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New York City’s three-year experiment with paying cash to poor families if they meet certain school, health care, and employment outcomes has shown promise, according to a new interim evaluation of the program. Within the first two years after its launch, MDRC, a widely respected research firm, found that the Family Rewards program, sponsored by the NYC Center for Economic Opportunity, reduced poverty and hardships; increased family savings; reduced the use of check cashers and other pricey alternative banking institutions; improved school attendance, course credit receipt, and test performance of students who were somewhat better prepared for high school; reduced reliance on emergency rooms for routine health care; and substantially increased preventive dental care.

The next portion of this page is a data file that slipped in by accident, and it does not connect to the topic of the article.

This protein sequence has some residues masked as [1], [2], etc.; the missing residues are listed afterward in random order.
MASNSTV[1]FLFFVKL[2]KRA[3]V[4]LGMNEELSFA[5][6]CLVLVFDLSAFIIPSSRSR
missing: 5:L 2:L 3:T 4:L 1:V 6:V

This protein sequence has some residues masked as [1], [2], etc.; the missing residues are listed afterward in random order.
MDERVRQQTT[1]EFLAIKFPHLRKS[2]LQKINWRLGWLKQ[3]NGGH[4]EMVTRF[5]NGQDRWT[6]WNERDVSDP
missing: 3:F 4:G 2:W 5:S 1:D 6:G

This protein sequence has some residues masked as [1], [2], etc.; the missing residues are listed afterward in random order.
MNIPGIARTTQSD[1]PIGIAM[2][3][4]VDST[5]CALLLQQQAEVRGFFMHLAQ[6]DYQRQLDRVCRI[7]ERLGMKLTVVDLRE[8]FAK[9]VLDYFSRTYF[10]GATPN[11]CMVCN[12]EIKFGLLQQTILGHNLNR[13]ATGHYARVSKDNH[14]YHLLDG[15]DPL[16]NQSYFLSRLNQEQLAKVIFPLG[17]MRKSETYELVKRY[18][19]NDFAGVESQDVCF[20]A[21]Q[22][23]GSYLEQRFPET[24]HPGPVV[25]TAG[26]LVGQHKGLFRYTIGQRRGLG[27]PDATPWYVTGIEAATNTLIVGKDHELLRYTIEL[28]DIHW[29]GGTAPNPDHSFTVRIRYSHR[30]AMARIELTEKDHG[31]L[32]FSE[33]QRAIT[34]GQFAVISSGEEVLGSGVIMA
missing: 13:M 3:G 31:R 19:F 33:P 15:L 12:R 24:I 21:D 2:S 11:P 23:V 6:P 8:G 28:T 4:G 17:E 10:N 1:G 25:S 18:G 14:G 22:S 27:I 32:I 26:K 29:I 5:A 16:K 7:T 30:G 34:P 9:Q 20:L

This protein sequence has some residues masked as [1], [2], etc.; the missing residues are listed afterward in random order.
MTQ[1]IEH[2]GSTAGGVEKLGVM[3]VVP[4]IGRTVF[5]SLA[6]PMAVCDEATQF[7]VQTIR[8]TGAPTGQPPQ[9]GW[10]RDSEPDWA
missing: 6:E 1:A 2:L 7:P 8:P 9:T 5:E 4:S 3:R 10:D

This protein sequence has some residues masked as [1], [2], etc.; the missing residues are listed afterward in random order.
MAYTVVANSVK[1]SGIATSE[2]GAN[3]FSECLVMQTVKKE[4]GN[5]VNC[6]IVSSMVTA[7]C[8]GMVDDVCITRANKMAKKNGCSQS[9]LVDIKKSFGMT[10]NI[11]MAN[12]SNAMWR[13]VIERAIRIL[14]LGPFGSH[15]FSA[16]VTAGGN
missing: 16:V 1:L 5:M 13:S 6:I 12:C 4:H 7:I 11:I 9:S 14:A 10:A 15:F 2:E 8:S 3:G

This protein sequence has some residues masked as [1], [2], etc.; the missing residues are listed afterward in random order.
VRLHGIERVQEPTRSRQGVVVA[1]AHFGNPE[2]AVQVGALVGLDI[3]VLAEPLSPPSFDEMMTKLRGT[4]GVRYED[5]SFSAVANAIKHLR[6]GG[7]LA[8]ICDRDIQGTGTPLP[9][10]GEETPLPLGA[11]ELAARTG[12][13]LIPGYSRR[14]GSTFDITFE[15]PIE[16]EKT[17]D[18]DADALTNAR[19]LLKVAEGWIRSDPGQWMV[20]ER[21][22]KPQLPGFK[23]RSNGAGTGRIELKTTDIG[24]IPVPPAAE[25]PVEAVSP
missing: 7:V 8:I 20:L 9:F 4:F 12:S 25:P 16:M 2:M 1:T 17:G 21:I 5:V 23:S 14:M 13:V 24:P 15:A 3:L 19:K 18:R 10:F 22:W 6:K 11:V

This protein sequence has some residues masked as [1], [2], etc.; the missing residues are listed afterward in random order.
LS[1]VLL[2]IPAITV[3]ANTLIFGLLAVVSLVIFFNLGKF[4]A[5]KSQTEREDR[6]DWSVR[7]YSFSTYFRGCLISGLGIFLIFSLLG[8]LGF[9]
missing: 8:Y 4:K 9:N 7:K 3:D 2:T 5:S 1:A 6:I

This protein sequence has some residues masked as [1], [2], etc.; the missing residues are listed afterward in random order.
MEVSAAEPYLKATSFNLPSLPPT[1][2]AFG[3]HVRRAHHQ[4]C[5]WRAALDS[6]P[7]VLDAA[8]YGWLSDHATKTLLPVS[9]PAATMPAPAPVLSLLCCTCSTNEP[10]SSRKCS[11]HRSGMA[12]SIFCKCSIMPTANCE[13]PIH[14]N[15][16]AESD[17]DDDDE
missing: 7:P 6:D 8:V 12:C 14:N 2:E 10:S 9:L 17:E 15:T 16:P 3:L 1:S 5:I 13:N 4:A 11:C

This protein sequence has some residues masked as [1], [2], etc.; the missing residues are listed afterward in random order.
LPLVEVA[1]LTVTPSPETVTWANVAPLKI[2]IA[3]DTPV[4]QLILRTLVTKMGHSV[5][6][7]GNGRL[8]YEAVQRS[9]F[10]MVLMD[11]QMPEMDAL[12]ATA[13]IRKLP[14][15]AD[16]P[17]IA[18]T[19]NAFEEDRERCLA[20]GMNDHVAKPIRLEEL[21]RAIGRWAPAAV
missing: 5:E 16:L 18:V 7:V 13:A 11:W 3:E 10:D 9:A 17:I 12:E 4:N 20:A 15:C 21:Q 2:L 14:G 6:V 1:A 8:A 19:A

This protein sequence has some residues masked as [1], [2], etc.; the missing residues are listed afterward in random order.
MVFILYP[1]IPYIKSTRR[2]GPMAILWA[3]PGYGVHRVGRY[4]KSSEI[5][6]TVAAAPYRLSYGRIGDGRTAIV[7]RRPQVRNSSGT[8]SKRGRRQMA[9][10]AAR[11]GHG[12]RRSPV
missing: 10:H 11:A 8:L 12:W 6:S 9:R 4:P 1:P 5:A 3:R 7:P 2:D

But some important outcomes, including test performance among younger students and lower-achieving high school students and some employment outcomes for parents, have not shown improvement. The families and children are being followed for several more years to see if the initial results will last and whether additional effects will emerge over time.
On July 12, the Center on Children and Families will sponsor an event that features a summary of the experiment and its early findings by MDRC. A panel of experts will discuss the results, and speakers will take questions from the audience.
Senior Fellow and Co-Director, Center on Children & Families
Deputy Mayor for Health & Human Services - City of New York
Associate Professor of Education - Harvard University
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